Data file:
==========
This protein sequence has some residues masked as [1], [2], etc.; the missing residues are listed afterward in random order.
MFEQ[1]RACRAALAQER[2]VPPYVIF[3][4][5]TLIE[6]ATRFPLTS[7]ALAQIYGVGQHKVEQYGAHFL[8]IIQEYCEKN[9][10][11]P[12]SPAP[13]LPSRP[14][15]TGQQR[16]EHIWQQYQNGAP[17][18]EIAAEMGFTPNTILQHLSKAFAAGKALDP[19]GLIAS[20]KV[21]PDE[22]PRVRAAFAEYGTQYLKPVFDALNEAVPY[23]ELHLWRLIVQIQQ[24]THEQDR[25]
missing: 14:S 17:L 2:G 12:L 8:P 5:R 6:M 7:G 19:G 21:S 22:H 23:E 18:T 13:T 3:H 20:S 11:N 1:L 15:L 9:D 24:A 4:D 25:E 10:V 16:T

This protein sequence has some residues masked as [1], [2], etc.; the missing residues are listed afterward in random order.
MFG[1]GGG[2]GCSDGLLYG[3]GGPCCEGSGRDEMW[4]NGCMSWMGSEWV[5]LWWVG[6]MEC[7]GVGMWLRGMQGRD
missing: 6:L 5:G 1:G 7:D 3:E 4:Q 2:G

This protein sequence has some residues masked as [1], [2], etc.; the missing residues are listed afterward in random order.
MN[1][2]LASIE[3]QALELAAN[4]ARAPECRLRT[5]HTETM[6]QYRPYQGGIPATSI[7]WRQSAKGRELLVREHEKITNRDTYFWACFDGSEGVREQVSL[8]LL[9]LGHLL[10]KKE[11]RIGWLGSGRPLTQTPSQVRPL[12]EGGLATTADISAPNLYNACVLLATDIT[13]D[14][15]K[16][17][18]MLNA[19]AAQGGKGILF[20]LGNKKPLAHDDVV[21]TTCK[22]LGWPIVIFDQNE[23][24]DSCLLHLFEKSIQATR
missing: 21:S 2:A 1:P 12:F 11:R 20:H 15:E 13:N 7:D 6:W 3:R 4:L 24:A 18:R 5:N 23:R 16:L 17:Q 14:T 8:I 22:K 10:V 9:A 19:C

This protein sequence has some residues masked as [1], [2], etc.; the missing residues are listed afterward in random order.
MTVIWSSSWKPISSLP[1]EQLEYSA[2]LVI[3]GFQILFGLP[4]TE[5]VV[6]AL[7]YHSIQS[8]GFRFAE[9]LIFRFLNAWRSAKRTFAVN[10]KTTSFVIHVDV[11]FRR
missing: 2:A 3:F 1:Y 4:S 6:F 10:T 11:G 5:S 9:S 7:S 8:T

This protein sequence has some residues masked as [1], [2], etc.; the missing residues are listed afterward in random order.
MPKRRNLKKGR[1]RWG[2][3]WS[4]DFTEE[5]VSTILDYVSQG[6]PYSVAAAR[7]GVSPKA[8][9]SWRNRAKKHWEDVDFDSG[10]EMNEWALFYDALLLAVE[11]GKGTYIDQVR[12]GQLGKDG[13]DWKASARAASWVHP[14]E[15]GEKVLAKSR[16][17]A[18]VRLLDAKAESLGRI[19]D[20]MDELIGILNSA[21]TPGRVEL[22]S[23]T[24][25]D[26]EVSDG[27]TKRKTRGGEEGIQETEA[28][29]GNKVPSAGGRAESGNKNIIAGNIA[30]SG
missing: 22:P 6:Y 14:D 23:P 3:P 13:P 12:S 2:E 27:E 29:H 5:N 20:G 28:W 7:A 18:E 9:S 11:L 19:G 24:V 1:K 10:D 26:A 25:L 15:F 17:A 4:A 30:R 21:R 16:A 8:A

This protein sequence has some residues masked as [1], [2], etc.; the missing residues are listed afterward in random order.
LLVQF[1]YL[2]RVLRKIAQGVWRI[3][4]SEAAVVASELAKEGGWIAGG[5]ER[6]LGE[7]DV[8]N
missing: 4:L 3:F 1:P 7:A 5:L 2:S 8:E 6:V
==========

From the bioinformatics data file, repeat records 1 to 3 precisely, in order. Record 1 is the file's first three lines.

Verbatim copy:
This protein sequence has some residues masked as [1], [2], etc.; the missing residues are listed afterward in random order.
MFEQ[1]RACRAALAQER[2]VPPYVIF[3][4][5]TLIE[6]ATRFPLTS[7]ALAQIYGVGQHKVEQYGAHFL[8]IIQEYCEKN[9][10][11]P[12]SPAP[13]LPSRP[14][15]TGQQR[16]EHIWQQYQNGAP[17][18]EIAAEMGFTPNTILQHLSKAFAAGKALDP[19]GLIAS[20]KV[21]PDE[22]PRVRAAFAEYGTQYLKPVFDALNEAVPY[23]ELHLWRLIVQIQQ[24]THEQDR[25]
missing: 14:S 17:L 2:G 12:L 8:P 5:R 6:M 7:G 19:G 21:S 22:H 23:E 18:T 13:T 3:H 20:S 11:N 1:L 15:L 9:D 24:A 4:D 25:E 10:V 16:T

This protein sequence has some residues masked as [1], [2], etc.; the missing residues are listed afterward in random order.
MFG[1]GGG[2]GCSDGLLYG[3]GGPCCEGSGRDEMW[4]NGCMSWMGSEWV[5]LWWVG[6]MEC[7]GVGMWLRGMQGRD
missing: 6:L 5:G 1:G 7:D 3:E 4:Q 2:G

This protein sequence has some residues masked as [1], [2], etc.; the missing residues are listed afterward in random order.
MN[1][2]LASIE[3]QALELAAN[4]ARAPECRLRT[5]HTETM[6]QYRPYQGGIPATSI[7]WRQSAKGRELLVREHEKITNRDTYFWACFDGSEGVREQVSL[8]LL[9]LGHLL[10]KKE[11]RIGWLGSGRPLTQTPSQVRPL[12]EGGLATTADISAPNLYNACVLLATDIT[13]D[14][15]K[16][17][18]MLNA[19]AAQGGKGILF[20]LGNKKPLAHDDVV[21]TTCK[22]LGWPIVIFDQNE[23][24]DSCLLHLFEKSIQATR
missing: 21:S 2:A 1:P 12:F 11:R 20:H 15:E 13:N 7:D 6:W 3:R 4:L 24:A 18:R 5:N 23:R 16:L 17:Q 14:T 8:I 22:K 10:V 9:A 19:C